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NetBSD 6.1.5 - man page for pf.os (netbsd section 5)

PF.OS(5)			     BSD File Formats Manual				 PF.OS(5)

NAME
     pf.os -- format of the operating system fingerprints file

DESCRIPTION
     The pf(4) firewall and the tcpdump(8) program can both fingerprint the operating system of
     hosts that originate an IPv4 TCP connection.  The file consists of newline-separated
     records, one per fingerprint, containing nine colon (':') separated fields.  These fields
     are as follows:

	   window	The TCP window size.
	   TTL		The IP time to live.
	   df		The presence of the IPv4 don't fragment bit.
	   packet size	The size of the initial TCP packet.
	   TCP options	An ordered list of the TCP options.
	   class	The class of operating system.
	   version	The version of the operating system.
	   subtype	The subtype of patchlevel of the operating system.
	   description	The overall textual description of the operating system, version and sub-
			type.

     The window field corresponds to the th->th_win field in the TCP header and is the source
     host's advertised TCP window size.  It may be between zero and 65,535 inclusive.  The window
     size may be given as a multiple of a constant by prepending the size with a percent sign '%'
     and the value will be used as a modulus.  Three special values may be used for the window
     size:

	   *	An asterisk will wildcard the value so any window size will match.
	   S	Allow any window size which is a multiple of the maximum segment size (MSS).
	   T	Allow any window size which is a multiple of the maximum transmission unit (MTU).

     The ttl value is the initial time to live in the IP header.  The fingerprint code will
     account for the volatility of the packet's TTL as it traverses a network.

     The df bit corresponds to the Don't Fragment bit in an IPv4 header.  It tells intermediate
     routers not to fragment the packet and is used for path MTU discovery.  It may be either a
     zero or a one.

     The packet size is the literal size of the full IP packet and is a function of all of the IP
     and TCP options.

     The TCP options field is an ordered list of the individual TCP options that appear in the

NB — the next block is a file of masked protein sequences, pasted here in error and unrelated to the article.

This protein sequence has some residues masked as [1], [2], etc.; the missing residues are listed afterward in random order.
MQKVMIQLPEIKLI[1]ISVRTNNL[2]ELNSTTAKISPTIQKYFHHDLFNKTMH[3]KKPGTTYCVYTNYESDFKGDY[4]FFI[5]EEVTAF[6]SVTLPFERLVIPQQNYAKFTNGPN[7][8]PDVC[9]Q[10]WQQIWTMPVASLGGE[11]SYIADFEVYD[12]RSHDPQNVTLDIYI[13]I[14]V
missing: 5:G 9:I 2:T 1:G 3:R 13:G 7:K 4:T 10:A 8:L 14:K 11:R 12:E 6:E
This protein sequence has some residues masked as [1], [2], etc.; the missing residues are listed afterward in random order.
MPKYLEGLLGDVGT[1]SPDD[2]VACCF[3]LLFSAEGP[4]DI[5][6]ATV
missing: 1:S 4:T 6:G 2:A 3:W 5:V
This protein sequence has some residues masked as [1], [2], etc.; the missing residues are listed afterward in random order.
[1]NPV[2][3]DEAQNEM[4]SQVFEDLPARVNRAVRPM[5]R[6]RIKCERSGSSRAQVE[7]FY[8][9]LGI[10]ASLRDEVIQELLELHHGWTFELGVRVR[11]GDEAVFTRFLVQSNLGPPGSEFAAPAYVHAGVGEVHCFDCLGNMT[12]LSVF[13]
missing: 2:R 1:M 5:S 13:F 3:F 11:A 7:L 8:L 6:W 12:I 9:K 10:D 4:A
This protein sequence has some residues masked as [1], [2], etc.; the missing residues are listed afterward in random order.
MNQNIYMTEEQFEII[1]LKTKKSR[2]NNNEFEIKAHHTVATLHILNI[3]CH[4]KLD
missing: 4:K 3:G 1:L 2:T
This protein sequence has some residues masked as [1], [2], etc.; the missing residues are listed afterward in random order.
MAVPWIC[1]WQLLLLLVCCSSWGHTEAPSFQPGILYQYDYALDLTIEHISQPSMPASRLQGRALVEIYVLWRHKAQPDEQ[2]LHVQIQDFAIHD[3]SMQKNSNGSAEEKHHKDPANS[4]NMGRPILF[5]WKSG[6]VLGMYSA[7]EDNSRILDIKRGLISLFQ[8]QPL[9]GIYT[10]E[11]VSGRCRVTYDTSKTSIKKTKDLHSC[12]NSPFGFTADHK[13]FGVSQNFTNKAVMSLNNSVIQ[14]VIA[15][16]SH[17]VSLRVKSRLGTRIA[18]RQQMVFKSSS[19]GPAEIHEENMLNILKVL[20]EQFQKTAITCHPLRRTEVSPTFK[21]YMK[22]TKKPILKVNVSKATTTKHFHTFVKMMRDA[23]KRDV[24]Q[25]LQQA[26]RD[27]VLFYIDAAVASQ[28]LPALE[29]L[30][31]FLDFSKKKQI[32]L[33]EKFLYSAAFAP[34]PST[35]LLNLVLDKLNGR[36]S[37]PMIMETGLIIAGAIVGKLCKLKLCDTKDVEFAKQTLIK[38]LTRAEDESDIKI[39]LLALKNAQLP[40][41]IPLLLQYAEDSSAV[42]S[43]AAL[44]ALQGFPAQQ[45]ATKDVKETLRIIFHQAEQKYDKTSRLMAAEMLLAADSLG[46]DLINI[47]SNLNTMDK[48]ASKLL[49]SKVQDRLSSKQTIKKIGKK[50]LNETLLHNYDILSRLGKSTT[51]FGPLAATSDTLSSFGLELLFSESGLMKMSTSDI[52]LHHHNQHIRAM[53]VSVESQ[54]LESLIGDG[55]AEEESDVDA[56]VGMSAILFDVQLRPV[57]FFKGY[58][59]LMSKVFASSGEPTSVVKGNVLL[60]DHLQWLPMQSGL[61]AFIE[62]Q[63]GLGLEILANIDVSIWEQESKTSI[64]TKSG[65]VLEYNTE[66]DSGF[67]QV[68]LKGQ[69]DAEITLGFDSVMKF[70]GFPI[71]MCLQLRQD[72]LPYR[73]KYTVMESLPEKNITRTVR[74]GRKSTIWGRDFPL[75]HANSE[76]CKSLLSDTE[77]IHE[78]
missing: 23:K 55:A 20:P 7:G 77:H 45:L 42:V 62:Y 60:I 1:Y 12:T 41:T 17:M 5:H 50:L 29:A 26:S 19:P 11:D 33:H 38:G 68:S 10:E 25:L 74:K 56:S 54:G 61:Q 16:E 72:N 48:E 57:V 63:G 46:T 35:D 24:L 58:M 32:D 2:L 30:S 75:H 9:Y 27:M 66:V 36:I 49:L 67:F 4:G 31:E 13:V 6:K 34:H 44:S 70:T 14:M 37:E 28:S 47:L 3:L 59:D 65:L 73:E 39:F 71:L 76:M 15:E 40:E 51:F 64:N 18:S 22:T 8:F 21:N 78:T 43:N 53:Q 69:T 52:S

SYN packet.  Each option is described by a single character separated by a comma and certain
     ones may include a value.	The options are:

	   Mnnn 	maximum segment size (MSS) option.  The value is the maximum packet size
			of the network link which may include the '%' modulus or match all MSSes
			with the '*' value.
	   N		the NOP option (NO Operation).
	   T[0] 	the timestamp option.  Certain operating systems always start with a zero
			timestamp in which case a zero value is added to the option; otherwise no
			value is appended.
	   S		the Selective ACKnowledgement OK (SACKOK) option.
	   Wnnn 	window scaling option.	The value is the size of the window scaling which
			may include the '%' modulus or match all window scalings with the '*'
			value.

     No TCP options in the fingerprint may be given with a single dot '.'.

     An example of OpenBSD's TCP options are:

	   M*,N,N,S,N,W0,N,N,T

     The first option M* is the MSS option and will match all values.  The second and third
     options N will match two NOPs.  The fourth option S will match the SACKOK option.	The fifth
     N will match another NOP.	The sixth W0 will match a window scaling option with a zero scal-
     ing size.	The seventh and eighth N options will match two NOPs.  And the ninth and final
     option T will match the timestamp option with any time value.

     The TCP options in a fingerprint will only match packets with the exact same TCP options in
     the same order.

     The class field is the class, genre or vendor of the operating system.

     The version is the version of the operating system.  It is used to distinguish between dif-
     ferent fingerprints of operating systems of the same class but different versions.

     The subtype is the subtype or patch level of the operating system version.  It is used to
     distinguish between different fingerprints of operating systems of the same class and same
     version but slightly different patches or tweaking.

     The description is a general description of the operating system, its version, patchlevel
     and any further useful details.

EXAMPLES
     The fingerprint of a plain OpenBSD 3.3 host is:

       16384:64:1:64:M*,N,N,S,N,W0,N,N,T:OpenBSD:3.3::OpenBSD 3.3

     The fingerprint of an OpenBSD 3.3 host behind a PF scrubbing firewall with a no-df rule
     would be:

       16384:64:0:64:M*,N,N,S,N,W0,N,N,T:OpenBSD:3.3:!df:OpenBSD 3.3 scrub no-df

     An absolutely braindead embedded operating system fingerprint could be:

       65535:255:0:40:.:DUMMY:1.1:p3:Dummy embedded OS v1.1p3

     The tcpdump(8) output of

       # tcpdump -s128 -c1 -nv 'tcp[13] == 2'
       03:13:48.118526 10.0.0.1.3377 > 10.0.0.2.80: S [tcp sum ok] \
	   534596083:534596083(0) win 57344 <mss 1460> (DF) [tos 0x10] \
	   (ttl 64, id 11315, len 44)

     almost translates into the following fingerprint

       57344:64:1:44:M1460:  exampleOS:1.0::exampleOS 1.0

SEE ALSO
     pf(4), pf.conf(5), pfctl(8), tcpdump(8)

BSD					   May 31, 2007 				      BSD


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